BMI has had little direct influence on my life so far. The doctors I have encountered have never first calibrated my height and weight to determine whether I deserve extreme scrutiny or care. One look at my body has made the case obvious. The fact that I cycled to school every day, played various sports at school, slept and ate well, and was perfectly healthy was not even of consequence enough to be enquired about when I visited a doctor for a head injury at age 13. Just one look and a few questions about the accident later, my father and I left the hospital with a single recommendation: lose weight.
At 23, for the first time, I realise the significance of the BMI and the insidious role it plays in people’s lives including my own. A person’s weight has been equated to their self-worth and considered indicative of physical health as well as morality. A a tool for discrimination against fat bodies, the BMI is used to measure fatness as it classifies people into underweight, normal, obese, or morbidly obese categories. Doctors in several countries are able to use the BMI to discern whether a patient deserves to be cared for with respect or shunned and ignored.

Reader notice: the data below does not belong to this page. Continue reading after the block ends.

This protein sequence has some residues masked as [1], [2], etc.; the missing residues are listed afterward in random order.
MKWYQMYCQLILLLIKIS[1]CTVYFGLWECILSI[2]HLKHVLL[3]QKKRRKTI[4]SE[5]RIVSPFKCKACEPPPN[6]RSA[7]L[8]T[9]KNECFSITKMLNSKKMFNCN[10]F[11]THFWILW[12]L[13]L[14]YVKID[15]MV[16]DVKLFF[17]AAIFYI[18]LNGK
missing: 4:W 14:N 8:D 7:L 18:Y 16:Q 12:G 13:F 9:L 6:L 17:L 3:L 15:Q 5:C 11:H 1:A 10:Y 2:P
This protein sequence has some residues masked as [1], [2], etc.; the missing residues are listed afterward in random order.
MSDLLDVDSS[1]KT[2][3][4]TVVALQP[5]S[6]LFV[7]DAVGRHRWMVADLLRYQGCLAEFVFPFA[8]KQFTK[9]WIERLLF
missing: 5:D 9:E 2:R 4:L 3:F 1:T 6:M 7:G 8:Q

BMI is also a source of revenue for insurance companies that are allowed to charge clients a higher premium if they lie above a certain BMI. Cigna TTK lists a BMI below 25 as eligible for a discount while most companies retain the right to refuse cover in case of a BMI above 37. No such provisions are in place for an underweight BMI. But it’s vile nature comes from its origin being steeped in racism, sexism, and scientific inaccuracy.